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COVID-19: Back To Work in Romania

1. Emergency Measures

During the state of emergency and the state of alert some activities were not permitted. As the situation develops and industries are resuming activity the Government issues orders that target each type of activity that will resume and general guidelines for employers.

  • General rules on the conduct of employers are included in Law no. 55/2020 that declared the state of alert. The Law allows employers to order employees to work from home, to change their workplace and work hours as long as the employees agree to these changes. Collective employment agreements remain applicable for the entire duration of the state of alert period and for an additional 90 days after the state of alert will be lifted. This will ensure stability for both employers and employees.
  • Protective masks are mandatory at the workplace with the exception of employees that do not share a working space with anybody, employees that are performing activities in conditions of extreme temperatures or that require a great amount of physical activity and also employees with health conditions that may lead to respiratory difficulties. Additional individual protective gear may be required for specific employees with high exposure to risk factors. Soap and disinfectants should be widely and readily available to employees.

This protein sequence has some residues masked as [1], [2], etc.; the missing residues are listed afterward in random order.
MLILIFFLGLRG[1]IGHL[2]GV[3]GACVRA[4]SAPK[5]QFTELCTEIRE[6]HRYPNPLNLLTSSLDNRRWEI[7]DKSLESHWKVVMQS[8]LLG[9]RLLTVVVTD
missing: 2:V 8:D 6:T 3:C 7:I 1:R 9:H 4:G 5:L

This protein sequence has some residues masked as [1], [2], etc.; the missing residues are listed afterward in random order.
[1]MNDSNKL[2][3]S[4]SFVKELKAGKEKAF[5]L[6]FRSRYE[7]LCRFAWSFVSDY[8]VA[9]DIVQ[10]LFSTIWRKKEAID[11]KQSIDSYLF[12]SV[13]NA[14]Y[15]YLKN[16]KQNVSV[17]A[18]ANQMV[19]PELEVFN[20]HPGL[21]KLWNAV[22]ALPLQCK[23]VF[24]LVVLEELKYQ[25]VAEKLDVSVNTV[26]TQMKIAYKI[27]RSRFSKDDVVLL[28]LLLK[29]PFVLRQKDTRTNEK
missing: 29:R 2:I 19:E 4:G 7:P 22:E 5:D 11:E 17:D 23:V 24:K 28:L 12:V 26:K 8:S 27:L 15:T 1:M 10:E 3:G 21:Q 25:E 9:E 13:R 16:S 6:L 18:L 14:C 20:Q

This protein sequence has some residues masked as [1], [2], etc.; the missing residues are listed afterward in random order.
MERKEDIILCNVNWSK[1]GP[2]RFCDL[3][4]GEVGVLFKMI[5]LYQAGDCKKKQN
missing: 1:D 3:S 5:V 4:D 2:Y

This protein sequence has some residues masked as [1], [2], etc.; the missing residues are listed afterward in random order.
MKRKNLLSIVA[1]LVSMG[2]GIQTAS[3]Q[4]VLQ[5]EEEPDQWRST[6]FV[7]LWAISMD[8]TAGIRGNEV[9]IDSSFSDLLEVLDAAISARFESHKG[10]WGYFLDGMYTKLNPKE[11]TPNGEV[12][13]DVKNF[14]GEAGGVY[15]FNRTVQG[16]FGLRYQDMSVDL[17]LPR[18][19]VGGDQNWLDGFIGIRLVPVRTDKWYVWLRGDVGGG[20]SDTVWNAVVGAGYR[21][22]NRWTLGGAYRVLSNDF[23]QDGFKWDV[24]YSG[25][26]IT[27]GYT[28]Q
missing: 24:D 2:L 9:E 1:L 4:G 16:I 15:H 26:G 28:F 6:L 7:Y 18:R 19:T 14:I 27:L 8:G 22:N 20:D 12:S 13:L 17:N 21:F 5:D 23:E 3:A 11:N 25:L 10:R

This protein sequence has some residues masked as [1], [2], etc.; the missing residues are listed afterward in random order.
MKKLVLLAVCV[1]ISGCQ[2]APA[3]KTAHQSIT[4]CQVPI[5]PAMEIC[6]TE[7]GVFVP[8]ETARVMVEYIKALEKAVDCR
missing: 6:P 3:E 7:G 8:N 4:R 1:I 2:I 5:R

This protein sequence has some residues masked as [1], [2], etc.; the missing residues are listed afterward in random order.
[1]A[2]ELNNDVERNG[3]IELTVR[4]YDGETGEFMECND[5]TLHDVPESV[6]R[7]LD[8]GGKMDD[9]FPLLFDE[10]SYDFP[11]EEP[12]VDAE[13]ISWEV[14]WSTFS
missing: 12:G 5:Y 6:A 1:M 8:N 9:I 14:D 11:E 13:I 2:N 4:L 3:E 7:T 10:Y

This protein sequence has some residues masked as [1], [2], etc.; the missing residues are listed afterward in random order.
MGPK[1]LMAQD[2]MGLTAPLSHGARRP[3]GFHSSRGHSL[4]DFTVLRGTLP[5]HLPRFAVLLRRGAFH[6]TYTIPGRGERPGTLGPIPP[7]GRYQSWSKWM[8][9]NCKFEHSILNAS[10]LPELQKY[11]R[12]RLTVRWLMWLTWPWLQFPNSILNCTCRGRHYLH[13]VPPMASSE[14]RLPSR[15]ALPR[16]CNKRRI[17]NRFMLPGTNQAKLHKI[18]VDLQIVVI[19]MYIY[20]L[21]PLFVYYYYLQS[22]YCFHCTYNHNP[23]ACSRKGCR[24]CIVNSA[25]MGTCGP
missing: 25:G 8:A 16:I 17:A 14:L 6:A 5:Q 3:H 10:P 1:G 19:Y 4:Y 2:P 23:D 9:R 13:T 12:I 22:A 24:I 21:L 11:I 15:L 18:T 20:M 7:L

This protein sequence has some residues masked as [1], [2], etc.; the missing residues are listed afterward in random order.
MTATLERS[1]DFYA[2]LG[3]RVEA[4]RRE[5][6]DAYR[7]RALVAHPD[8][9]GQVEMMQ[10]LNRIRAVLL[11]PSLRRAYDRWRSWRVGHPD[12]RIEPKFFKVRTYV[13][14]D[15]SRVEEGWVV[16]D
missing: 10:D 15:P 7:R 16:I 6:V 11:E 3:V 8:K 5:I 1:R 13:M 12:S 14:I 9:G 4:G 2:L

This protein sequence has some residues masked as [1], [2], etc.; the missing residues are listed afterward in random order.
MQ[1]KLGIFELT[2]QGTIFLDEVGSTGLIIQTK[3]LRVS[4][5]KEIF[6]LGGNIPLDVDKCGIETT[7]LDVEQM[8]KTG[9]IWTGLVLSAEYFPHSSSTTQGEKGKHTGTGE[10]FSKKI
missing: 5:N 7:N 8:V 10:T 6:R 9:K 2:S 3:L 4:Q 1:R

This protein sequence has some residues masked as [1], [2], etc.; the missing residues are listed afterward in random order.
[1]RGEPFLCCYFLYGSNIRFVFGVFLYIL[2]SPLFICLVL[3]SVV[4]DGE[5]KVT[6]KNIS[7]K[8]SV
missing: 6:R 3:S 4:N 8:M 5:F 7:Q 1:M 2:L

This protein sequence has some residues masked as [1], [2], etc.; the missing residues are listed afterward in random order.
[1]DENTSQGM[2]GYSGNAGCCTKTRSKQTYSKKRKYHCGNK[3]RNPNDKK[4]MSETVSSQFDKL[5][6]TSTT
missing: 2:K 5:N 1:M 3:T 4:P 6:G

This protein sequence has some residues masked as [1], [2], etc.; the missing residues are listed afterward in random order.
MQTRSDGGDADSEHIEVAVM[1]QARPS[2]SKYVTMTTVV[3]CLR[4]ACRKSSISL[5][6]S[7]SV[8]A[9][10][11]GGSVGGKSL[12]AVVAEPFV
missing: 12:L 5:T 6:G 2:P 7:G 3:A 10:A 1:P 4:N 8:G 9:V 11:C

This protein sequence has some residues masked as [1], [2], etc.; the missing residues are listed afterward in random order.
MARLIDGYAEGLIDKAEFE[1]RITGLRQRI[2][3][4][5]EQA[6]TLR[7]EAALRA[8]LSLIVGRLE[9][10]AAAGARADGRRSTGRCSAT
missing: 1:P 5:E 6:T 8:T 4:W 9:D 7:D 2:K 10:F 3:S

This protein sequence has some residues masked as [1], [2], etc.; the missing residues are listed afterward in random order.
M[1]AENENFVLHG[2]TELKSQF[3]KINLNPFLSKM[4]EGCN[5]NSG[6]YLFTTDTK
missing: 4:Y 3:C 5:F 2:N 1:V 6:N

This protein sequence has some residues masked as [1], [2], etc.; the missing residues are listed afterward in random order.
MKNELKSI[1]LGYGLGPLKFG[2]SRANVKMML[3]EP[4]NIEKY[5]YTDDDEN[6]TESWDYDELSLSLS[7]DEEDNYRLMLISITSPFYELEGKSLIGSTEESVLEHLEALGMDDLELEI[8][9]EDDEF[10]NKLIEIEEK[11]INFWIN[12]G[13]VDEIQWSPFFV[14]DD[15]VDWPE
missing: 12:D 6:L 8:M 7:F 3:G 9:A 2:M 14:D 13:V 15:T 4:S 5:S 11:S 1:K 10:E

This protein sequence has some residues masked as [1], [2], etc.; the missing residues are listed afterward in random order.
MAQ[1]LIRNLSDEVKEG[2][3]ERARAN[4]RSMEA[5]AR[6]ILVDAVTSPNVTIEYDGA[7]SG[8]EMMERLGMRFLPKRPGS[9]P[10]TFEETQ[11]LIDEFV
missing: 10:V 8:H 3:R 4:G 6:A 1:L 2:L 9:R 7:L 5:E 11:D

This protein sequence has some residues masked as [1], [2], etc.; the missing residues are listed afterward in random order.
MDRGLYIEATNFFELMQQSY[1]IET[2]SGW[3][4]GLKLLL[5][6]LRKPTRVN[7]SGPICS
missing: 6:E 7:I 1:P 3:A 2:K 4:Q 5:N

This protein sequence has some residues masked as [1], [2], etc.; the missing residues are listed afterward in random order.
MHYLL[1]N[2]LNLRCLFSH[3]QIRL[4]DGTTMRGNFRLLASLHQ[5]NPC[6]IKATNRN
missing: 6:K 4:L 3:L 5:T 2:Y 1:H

• The general guidelines on the employer and employee conduct during the state of alert were introduced by the Joint Order of the Minister of Employment and the Minister of Health no. 3577/831/2020. The order includes a series of mandatory obligations for the employer on how to organise the activity during the state of alert such as ensuring the existence of special access corridors for employees that are designed to reduce congestion at the entrance, or the proper cleaning, disinfecting and venting working spaces. The order recommends employers with more than 50 employees to use individualised working hours that allow employees to start work at 3 different hours. The employer must properly inform the employees on the safety rules that are mandatory during the state of emergency and should ensure that the employees follow the mandatory rules. The order gives general guidelines on how the employer should act in case of suspicion of infection with COVID-19 or in case of confirmed infection with COVID-19, including how and when the workplace could be reopened. The order also includes a series of obligations for the employees regarding their individual conduct. The employers will check the temperature of all employees at the beginning of the working program and will not allow any employee that has a temperature higher than 37.3°C to enter the workplace. Also the employer will not allow any employee that presents respiratory infection symptoms to enter the workplace.
  • The general guidelines for the activity performed by employees in open space areas were introduced by the Joint Order of the Minister of Economy and the Minister of Health no. 1731/832/2020. Employers are also recommended to use individualised working hours. All common areas should be disinfected every 4 hours, employees that use desks that are facing front to back or back to back should have at least 1.5 m between them and employees that use desks that are facing front to front should be separated by screens that should be disinfected every day. Lunch breaks will be organised in such a manner that if the employees use a common space they should be at a distance of at least 2 m of each other. The same Joint Order introduces rules on how hospitality facilities should be organised and on how self-care facilities that are allowed to function should be organised.